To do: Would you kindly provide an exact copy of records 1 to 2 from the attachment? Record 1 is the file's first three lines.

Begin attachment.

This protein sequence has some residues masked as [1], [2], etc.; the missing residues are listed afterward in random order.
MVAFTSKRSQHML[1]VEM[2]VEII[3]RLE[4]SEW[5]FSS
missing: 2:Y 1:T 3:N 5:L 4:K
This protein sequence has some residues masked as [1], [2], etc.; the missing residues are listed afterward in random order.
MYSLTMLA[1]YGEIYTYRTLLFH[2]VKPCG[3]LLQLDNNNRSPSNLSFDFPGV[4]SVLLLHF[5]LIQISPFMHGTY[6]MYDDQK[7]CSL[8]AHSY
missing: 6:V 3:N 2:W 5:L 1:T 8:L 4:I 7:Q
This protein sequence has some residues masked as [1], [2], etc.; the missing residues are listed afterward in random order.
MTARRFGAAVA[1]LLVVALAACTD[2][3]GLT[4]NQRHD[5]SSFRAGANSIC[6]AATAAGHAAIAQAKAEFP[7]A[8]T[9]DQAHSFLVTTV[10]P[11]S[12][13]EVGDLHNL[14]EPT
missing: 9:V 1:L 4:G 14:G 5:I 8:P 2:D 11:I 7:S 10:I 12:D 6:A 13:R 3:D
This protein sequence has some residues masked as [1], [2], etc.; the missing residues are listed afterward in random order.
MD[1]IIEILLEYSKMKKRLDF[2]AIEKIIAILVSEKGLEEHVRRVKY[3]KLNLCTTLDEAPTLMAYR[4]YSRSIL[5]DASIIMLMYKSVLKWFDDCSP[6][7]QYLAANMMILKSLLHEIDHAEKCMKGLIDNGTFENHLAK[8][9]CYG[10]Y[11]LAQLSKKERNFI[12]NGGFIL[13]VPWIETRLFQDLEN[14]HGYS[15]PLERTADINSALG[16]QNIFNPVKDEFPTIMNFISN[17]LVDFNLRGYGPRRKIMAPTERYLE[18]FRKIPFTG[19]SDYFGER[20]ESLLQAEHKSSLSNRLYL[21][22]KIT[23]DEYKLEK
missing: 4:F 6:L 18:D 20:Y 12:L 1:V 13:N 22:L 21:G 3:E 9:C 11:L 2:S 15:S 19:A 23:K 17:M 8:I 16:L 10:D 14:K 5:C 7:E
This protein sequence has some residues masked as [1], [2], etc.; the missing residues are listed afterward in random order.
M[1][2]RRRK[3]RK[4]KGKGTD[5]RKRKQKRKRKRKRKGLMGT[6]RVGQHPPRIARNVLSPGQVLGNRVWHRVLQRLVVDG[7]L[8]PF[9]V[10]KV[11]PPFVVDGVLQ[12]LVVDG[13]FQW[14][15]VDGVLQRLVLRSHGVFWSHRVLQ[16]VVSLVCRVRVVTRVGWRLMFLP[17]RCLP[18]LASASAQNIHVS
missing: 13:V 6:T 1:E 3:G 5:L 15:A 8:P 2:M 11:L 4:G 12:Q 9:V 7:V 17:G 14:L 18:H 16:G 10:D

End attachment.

This protein sequence has some residues masked as [1], [2], etc.; the missing residues are listed afterward in random order.
MVAFTSKRSQHML[1]VEM[2]VEII[3]RLE[4]SEW[5]FSS
missing: 2:Y 1:T 3:N 5:L 4:K
This protein sequence has some residues masked as [1], [2], etc.; the missing residues are listed afterward in random order.
MYSLTMLA[1]YGEIYTYRTLLFH[2]VKPCG[3]LLQLDNNNRSPSNLSFDFPGV[4]SVLLLHF[5]LIQISPFMHGTY[6]MYDDQK[7]CSL[8]AHSY
missing: 6:V 3:N 2:W 5:L 1:T 8:L 4:I 7:Q